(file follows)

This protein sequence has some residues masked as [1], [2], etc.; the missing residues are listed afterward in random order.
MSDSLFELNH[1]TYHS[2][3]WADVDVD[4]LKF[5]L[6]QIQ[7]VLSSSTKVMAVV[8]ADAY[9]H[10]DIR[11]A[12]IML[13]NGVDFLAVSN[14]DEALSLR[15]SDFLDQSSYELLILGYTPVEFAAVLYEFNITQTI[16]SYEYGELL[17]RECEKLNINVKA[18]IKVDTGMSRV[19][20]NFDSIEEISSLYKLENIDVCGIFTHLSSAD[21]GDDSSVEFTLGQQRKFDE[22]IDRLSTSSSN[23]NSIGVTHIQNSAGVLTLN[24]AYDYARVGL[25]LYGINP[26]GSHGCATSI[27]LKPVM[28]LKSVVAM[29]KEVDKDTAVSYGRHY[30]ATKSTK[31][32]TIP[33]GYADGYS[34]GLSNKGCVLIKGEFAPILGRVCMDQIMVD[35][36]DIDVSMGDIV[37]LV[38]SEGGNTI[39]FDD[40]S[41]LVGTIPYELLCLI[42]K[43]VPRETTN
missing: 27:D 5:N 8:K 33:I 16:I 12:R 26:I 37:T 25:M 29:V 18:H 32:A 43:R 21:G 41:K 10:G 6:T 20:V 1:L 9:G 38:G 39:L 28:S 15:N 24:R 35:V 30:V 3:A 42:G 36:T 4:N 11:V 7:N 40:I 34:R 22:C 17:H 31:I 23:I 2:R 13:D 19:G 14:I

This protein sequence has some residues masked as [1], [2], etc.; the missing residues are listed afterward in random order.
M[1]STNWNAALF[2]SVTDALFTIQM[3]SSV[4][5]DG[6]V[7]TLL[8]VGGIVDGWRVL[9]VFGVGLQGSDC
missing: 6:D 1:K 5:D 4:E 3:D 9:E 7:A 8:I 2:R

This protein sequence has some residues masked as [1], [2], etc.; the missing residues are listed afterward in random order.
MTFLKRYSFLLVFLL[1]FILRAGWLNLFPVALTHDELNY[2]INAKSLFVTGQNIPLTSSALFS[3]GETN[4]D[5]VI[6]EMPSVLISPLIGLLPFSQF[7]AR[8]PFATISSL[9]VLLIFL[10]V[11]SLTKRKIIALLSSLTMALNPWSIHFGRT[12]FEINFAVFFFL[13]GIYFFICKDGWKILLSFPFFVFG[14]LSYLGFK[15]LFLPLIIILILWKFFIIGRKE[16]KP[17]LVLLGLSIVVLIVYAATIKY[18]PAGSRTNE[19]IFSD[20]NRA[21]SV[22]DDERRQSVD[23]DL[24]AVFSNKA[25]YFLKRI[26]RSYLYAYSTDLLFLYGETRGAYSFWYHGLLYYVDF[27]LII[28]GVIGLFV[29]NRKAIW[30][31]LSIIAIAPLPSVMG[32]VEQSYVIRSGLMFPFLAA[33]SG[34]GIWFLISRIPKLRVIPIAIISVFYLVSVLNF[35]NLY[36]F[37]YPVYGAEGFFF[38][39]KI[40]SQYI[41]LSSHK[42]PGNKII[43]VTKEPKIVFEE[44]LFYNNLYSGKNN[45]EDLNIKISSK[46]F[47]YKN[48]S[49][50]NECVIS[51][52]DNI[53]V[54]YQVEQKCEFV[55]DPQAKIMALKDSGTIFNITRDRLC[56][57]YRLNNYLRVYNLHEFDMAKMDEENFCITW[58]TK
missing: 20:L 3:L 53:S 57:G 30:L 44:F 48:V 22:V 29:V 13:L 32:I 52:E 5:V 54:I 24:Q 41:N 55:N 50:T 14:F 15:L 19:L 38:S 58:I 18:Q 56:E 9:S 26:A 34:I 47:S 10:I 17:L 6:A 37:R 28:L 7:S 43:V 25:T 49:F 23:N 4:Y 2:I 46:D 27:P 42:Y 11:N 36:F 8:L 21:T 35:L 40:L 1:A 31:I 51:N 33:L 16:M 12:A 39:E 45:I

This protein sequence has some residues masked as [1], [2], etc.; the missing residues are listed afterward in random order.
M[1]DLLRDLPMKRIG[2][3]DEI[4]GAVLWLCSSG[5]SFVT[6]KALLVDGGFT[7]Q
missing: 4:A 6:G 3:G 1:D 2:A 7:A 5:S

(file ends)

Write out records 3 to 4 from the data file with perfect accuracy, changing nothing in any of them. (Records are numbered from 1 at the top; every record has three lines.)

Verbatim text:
This protein sequence has some residues masked as [1], [2], etc.; the missing residues are listed afterward in random order.
MTFLKRYSFLLVFLL[1]FILRAGWLNLFPVALTHDELNY[2]INAKSLFVTGQNIPLTSSALFS[3]GETN[4]D[5]VI[6]EMPSVLISPLIGLLPFSQF[7]AR[8]PFATISSL[9]VLLIFL[10]V[11]SLTKRKIIALLSSLTMALNPWSIHFGRT[12]FEINFAVFFFL[13]GIYFFICKDGWKILLSFPFFVFG[14]LSYLGFK[15]LFLPLIIILILWKFFIIGRKE[16]KP[17]LVLLGLSIVVLIVYAATIKY[18]PAGSRTNE[19]IFSD[20]NRA[21]SV[22]DDERRQSVD[23]DL[24]AVFSNKA[25]YFLKRI[26]RSYLYAYSTDLLFLYGETRGAYSFWYHGLLYYVDF[27]LII[28]GVIGLFV[29]NRKAIW[30][31]LSIIAIAPLPSVMG[32]VEQSYVIRSGLMFPFLAA[33]SG[34]GIWFLISRIPKLRVIPIAIISVFYLVSVLNF[35]NLY[36]F[37]YPVYGAEGFFF[38][39]KI[40]SQYI[41]LSSHK[42]PGNKII[43]VTKEPKIVFEE[44]LFYNNLYSGKNN[45]EDLNIKISSK[46]F[47]YKN[48]S[49][50]NECVIS[51][52]DNI[53]V[54]YQVEQKCEFV[55]DPQAKIMALKDSGTIFNITRDRLC[56][57]YRLNNYLRVYNLHEFDMAKMDEENFCITW[58]TK
missing: 20:L 3:L 53:S 57:G 30:L 44:F 48:V 22:V 29:V 13:L 32:I 52:E 5:V 54:I 24:Q 41:N 55:N 50:T 14:F 15:L 19:L 38:S 58:I 18:Q 56:E 9:S 26:A 34:I 47:S 10:I 17:L 6:A 37:R 28:L 7:S 43:V 25:T 49:F 23:N 4:Y 2:I 46:D 27:P 42:Y 11:N 36:F 8:L 21:T 35:L 40:L 1:A 31:I 51:N 33:L 16:M 12:A 39:E 45:I

This protein sequence has some residues masked as [1], [2], etc.; the missing residues are listed afterward in random order.
M[1]DLLRDLPMKRIG[2][3]DEI[4]GAVLWLCSSG[5]SFVT[6]KALLVDGGFT[7]Q
missing: 4:A 6:G 3:G 1:D 2:A 7:A 5:S